JUNE 1977 INVESTMENT PERFORMANCE OF COMMON STOCKS IN RELATION TO THEIR PRICE-EARNINGS RATIOS: A TEST OF THE EFFICIENT MARKET HYPOTHESIS S. BASU* I. INTRODUCTION IN AN EFFICIENT CAPITAL MARKET, security prices fully reflect available information in a rapid and unbiased fashion and thus provide unbiased estimates of the underlying values. While there is substantial empirical evidence supporting the efficient market hypothesis,' many still question its validity. One such group believes that price-earnings (P/E) ratios are indicators of the future investment performance of a security. Proponents of this price-ratio hypothesis claim that low P/E securities will tend to outperform high P/E stocks? In short, prices of securities are biased, and the P/E ratio is an indicator of this bias.3 A finding that returns on stocks with low P/E ratios tends to be larger than warranted by the underlying risks, even after adjusting for any additional search and transactions costs, and differential taxes, would be inconsistent with the efficient market hypothesis? The purpose of this paper is to determine empirically whether the investment performance of common stocks is related to their P/E ratios. In Section I1 data, sample, and estimation procedures are outlined. Empirical results are discussed in Section 111,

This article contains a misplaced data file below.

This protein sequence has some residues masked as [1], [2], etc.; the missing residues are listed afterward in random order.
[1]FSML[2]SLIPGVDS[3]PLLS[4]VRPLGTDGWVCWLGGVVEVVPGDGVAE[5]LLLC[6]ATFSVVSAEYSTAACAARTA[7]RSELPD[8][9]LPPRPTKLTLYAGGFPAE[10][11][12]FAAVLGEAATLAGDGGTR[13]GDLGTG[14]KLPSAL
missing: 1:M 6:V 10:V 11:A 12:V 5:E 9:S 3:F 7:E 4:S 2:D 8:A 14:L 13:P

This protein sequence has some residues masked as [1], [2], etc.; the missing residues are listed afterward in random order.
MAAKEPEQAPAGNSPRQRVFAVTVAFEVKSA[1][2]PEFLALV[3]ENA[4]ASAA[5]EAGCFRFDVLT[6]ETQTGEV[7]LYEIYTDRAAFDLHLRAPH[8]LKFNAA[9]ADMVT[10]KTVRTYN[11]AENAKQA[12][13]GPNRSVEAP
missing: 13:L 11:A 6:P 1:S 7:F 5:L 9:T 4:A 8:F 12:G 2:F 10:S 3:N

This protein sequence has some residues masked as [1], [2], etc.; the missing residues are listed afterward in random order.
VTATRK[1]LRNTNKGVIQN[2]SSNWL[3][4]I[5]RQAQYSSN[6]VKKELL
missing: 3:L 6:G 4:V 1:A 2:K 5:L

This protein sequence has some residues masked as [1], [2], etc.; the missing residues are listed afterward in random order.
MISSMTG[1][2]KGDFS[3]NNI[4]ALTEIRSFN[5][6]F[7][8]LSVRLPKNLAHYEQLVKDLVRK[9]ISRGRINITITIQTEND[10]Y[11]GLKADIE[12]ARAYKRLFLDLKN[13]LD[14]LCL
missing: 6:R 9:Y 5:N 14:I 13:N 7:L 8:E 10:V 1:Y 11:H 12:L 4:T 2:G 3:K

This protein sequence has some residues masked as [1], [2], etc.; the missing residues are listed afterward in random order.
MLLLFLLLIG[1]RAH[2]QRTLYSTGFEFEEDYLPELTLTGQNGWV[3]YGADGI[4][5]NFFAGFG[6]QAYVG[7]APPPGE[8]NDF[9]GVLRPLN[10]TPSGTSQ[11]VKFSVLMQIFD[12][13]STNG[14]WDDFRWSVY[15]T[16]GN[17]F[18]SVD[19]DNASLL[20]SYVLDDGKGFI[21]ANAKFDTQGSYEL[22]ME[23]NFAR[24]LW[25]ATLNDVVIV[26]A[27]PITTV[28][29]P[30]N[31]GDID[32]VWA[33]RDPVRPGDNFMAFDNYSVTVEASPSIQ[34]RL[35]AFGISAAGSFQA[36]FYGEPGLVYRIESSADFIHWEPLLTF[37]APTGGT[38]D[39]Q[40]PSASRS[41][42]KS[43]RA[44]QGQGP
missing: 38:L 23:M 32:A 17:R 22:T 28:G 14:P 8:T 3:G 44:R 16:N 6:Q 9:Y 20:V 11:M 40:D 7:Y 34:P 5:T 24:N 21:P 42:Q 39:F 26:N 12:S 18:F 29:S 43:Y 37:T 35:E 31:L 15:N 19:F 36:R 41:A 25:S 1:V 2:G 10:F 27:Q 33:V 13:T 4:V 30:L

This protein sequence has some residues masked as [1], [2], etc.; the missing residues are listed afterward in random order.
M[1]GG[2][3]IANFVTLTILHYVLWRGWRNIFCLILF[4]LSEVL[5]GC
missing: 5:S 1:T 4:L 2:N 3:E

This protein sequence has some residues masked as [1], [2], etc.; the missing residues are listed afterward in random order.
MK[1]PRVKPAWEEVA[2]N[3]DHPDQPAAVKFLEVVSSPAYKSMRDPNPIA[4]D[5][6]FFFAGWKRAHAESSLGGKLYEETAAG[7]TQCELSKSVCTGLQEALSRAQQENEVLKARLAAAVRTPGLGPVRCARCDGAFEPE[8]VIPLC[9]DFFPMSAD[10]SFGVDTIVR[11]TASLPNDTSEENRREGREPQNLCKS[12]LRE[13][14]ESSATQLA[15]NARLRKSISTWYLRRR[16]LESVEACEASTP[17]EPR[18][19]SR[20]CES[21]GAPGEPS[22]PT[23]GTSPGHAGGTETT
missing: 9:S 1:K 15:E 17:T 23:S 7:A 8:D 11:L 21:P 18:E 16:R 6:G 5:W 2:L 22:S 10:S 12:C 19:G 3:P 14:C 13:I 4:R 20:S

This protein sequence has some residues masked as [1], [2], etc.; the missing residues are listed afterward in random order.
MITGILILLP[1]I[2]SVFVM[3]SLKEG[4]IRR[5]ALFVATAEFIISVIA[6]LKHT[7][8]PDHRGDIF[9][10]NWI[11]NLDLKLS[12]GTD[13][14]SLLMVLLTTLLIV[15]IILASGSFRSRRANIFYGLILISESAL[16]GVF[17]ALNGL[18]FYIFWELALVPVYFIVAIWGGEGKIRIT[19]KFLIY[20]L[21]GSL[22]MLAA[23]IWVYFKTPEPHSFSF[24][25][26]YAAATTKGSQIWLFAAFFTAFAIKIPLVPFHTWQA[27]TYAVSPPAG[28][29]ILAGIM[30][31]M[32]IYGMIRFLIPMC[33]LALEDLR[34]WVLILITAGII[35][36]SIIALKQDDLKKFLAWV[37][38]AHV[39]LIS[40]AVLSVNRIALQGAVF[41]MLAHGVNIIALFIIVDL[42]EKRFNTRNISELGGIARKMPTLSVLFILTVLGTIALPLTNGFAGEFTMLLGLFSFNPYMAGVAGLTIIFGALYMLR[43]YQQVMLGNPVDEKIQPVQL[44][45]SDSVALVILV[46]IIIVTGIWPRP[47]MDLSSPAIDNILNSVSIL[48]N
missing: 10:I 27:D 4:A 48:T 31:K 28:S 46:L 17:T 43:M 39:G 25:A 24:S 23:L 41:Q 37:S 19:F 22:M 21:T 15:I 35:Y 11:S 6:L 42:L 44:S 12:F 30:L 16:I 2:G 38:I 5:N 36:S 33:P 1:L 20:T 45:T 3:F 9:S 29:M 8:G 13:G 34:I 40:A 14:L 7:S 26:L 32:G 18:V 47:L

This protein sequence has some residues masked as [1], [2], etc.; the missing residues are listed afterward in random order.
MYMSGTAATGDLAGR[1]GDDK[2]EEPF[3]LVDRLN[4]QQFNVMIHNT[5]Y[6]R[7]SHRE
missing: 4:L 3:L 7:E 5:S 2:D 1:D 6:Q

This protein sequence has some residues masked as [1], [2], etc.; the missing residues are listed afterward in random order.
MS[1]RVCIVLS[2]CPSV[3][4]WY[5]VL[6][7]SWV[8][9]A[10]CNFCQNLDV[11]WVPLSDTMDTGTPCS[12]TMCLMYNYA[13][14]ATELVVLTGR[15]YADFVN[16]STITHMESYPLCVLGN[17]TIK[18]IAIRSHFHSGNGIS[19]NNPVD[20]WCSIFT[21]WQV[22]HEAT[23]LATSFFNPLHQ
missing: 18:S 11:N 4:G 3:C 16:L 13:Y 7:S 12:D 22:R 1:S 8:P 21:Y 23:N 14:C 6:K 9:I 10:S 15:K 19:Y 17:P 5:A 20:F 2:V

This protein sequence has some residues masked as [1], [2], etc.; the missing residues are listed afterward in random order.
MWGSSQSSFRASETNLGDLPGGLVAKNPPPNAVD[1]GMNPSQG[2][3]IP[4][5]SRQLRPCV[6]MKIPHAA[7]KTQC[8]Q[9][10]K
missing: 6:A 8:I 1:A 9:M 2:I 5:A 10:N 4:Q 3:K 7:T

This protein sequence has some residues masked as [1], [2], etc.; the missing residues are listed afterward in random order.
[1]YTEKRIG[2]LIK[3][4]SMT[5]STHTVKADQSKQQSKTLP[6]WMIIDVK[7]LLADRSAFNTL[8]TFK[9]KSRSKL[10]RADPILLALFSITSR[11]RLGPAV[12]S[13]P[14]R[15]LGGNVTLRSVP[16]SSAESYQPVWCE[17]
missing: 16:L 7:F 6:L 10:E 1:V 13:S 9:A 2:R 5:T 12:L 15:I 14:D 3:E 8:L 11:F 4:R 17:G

The Journal of Finance – Wiley
Published: Jun 1, 1977
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